MLB ERA Leaders By Year—1970s
Guys like Tom Seaver and Luis Tiant dominated the earned run average leader board in major league baseball in the early ‘70's. But later in the decade there were a few other names surfacing that you may or may not recognize or remember. Here is a complete list of those leaders in the 1970's.
1979-JR Richard, Houston Astros (2.71)-JR Richard was so dominant that he could have become one of the game's all-time great pitchers. But an injury derailed his career and Richard was never the same. In 1979, he led the majors with a 2.71 ERA. That season, Richard went 18-13 with 313 strikeouts in 292 innings of work, 19 complete games and four shutouts.
1978-Ron Guidry, New York Yankees (1.74)-1978 was a magical season for Ron Guidry (a.k.a. "Louisiana Lightning") and the New York Yankees, as the team won its second straight World Series title. Guidry won the AL Cy Young and came in second for AL MVP, as he went 25-3 with a league low 1.74 earned run average, 248 strikeouts to just 72 walks in 273 innings of work, 16 complete games and 9 shutouts.
1977-John Candelaria, Pittsburgh Pirates (2.34)-John Candelaria pitched for 19 seasons with a few different teams, but he was never as effective as in his first few years with the Pittsburgh Pirates. "The Candyman" had a deceptive lefty sidearm delivery. In 1977, Candelaria led the league in ERA with a 2.34 mark. He also went 20-5 with 133 strikeouts and 6 complete games.
1976-Mark Fidrych, Detroit Tigers (2.34)-Mark "The Bird" Fidrych's story is another relatively sad one, as he won the AL Rookie of the Year honors in 1976 and came in second for the AL Cy Young, with a remarkable rookie season. But an injury slowed and eventually ended his career in 1980. In that 1976 season, Fidrych went 19-9 with a league low 2.34 ERA, 24 complete games and 4 shutouts.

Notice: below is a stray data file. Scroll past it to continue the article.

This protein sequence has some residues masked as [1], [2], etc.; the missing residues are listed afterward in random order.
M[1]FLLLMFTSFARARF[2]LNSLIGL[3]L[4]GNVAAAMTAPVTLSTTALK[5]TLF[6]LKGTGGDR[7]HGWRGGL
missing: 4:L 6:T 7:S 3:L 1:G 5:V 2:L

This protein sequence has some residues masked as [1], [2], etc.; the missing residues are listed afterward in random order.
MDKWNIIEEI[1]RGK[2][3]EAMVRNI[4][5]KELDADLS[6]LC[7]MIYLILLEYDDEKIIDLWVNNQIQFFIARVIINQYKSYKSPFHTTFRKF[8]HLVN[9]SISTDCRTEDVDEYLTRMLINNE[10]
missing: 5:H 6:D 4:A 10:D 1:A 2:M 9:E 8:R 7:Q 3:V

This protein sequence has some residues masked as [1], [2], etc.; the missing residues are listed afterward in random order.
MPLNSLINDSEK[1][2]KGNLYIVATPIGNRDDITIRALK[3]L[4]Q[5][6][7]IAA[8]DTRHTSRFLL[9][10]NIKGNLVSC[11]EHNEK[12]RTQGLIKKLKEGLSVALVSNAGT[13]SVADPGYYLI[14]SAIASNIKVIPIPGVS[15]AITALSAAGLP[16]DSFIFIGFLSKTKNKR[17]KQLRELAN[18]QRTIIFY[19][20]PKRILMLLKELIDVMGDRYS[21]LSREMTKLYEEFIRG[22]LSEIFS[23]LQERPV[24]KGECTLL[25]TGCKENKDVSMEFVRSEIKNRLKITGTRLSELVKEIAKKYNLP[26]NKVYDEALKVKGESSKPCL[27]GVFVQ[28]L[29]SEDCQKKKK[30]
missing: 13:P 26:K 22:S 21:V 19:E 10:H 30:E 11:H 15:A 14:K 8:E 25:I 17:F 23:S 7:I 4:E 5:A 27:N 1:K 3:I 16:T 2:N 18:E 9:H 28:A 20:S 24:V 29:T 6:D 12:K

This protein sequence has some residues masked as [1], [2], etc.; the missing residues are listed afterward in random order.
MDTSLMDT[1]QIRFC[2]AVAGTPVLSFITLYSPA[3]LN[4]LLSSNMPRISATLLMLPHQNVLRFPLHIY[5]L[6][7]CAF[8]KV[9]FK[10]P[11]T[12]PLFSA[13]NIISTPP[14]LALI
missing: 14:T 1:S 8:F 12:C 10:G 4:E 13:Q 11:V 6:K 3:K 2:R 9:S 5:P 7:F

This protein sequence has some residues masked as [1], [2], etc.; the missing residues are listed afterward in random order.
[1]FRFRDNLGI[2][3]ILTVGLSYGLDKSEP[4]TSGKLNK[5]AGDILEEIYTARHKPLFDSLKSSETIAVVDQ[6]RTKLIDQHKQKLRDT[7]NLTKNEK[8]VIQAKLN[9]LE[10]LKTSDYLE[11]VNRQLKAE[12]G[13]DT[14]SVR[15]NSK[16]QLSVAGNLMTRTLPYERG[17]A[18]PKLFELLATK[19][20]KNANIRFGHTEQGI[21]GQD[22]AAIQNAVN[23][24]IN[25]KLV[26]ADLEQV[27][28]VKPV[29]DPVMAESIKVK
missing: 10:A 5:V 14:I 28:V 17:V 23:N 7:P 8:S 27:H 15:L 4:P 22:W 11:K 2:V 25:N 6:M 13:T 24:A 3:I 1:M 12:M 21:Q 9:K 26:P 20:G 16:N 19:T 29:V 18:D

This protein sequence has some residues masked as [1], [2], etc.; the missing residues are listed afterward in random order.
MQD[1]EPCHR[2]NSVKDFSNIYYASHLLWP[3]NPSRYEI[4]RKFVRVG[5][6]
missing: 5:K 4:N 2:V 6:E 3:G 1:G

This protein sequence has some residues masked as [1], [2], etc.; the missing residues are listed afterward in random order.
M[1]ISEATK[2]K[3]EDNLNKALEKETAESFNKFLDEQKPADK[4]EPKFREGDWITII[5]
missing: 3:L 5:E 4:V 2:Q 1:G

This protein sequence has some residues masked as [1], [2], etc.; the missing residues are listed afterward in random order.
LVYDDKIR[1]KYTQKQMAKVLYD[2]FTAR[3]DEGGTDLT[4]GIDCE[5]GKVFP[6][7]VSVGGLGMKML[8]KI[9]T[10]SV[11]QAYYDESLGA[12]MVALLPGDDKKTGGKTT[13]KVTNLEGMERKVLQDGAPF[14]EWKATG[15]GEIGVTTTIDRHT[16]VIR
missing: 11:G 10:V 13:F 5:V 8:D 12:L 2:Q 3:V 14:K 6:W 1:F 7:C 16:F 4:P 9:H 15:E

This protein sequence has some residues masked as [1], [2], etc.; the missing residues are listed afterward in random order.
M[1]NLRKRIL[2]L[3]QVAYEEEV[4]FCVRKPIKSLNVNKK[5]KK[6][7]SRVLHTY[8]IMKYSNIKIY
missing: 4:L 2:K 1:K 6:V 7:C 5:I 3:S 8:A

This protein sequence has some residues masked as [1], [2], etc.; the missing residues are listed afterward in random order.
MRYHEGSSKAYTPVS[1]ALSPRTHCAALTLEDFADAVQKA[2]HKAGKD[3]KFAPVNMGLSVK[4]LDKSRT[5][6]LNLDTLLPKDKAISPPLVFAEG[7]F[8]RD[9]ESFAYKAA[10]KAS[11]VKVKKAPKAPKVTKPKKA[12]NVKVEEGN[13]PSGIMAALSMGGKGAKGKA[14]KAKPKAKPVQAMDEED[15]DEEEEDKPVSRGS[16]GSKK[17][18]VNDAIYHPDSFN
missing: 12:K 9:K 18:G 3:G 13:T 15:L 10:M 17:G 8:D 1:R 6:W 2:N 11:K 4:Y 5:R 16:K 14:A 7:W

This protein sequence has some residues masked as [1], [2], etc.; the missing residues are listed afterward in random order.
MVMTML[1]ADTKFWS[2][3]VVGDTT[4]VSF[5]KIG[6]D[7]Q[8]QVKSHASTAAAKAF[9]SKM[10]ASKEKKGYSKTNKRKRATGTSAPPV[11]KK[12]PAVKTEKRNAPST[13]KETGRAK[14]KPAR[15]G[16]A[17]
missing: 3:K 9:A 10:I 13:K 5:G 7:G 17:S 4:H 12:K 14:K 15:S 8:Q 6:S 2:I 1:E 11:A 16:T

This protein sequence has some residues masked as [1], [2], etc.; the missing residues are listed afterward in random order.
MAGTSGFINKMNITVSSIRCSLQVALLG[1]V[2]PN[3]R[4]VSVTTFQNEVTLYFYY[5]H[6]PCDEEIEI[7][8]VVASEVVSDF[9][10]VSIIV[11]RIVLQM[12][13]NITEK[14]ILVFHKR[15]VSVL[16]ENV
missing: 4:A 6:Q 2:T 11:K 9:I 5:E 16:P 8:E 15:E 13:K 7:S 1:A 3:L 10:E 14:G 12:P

1975-Jim Palmer, Baltimore Orioles (2.09)-Jim Palmer was the ace of the Baltimore staff for many years, and helped them win a few championships. But in 1975, Palmer had maybe his best overall season, leading the majors with a 2.09 ERA and winning a career best 23 games against 11 losses. Palmer also had 193 strikeouts, 25 complete games and 10 shutouts.
1974-Buzz Capra, Atlanta Braves (2.28)-Just like Nolan Ryan, Buzz Capra was a Mets' pitcher who was floundering, and then had a breakout season with another team. That was 1974 for Capra after being traded to the Braves, as he went 16-8 with a league low 2.28 earned run average. Capra struck out 137 batters with 11 complete games and 5 shutouts.
1973-Tom Seaver, New York Mets (2.08)-Tom Seaver is not only one of the greatest Mets pitchers of all-time, he's one of the game's greats. In 1973, Seaver helped the Mets reach the World Series, and posted a major league low 2.08 ERA. He also went 19-10 with 251 strikeouts in 290 innings pitched, 18 complete games and 3 shutouts, winning his second NL Cy Young Award.
1972-Luis Tiant, Boston Red Sox (1.91)-It wasn't quite as good as his 1968 season, when Luis Tiant went 21-9 with a career best 1.60 ERA-but in 1972, Tiant led the majors with a 1.91 ERA. Tiant also went 15-6 with 123 strikeouts in 179 innings pitched, with 12 complete games, 6 shutouts, and even 3 saves coming out of the bullpen.
1971-Tom Seaver, New York Mets (1.76)-In 1971, Tom Seaver had one of his best overall seasons, posting a career best 1.76 ERA. Seaver went 20-10 on an average Mets team (83-79, third place in NL East), striking out a career high 289 batters with just 61 walks in 286 innings, with 21 complete games and four shutouts.
1970-Diego Segui, Oakland Athletics (2.56)-Even though he only won 10 games in 1970 (against 10 losses), Oakland pitcher Diego Segui led the majors with a 2.56 ERA. He also had 3 complete games, 2 shutouts, and 2 saves in relief.